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February 3, 1923


JAMA. 1923;80(5):326. doi:10.1001/jama.1923.02640320038016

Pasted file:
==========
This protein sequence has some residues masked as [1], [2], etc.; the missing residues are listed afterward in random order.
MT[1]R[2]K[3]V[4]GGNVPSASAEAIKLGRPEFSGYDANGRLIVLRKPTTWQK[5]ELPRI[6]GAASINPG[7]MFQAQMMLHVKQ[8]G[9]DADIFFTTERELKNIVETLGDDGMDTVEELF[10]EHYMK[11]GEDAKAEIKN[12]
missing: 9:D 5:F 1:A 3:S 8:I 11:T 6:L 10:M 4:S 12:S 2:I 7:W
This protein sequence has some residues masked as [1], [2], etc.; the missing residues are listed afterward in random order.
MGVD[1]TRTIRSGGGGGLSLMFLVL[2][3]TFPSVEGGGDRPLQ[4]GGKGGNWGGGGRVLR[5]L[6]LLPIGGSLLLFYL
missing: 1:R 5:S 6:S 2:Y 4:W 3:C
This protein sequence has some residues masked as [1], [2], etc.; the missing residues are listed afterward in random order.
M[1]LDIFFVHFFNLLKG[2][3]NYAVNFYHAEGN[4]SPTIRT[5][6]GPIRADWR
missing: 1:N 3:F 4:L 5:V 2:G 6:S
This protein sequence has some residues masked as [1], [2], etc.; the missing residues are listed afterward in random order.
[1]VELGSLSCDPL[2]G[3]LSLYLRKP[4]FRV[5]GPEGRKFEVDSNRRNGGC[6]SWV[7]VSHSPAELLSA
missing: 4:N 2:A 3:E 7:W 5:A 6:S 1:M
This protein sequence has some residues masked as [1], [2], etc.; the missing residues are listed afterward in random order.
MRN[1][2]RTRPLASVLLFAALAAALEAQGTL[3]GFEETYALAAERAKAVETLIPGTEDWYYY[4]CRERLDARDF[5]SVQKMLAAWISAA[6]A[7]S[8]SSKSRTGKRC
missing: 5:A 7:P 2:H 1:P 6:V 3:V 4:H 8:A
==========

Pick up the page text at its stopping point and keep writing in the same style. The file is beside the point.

Although the phenomena of the occurrence of pancreatitis have been extensively observed and made the subject of exhaustive reports, the actual cause of the disease still remains one of the unsolved problems of pathology. Various sorts of experimental interference with the normal functions of the pancreas may lead to pathologic conditions and symptoms characteristic of pancreatitis; in fact, the agencies that lead to these manifestations may be so varied and seemingly unrelated in character that this fact of itself has served to confuse the student of the subject. At one time it seemed as if the entrance of infectious micro-organisms through the duct of Wirsung must be the predisposing cause of pancreatitis, whether acute or chronic. Some writers are strongly of the opinion that the possible infecting organisms are brought to the pancreatic tissue by way of the lymphatics. Such views were formulated at a time when bacteriology was the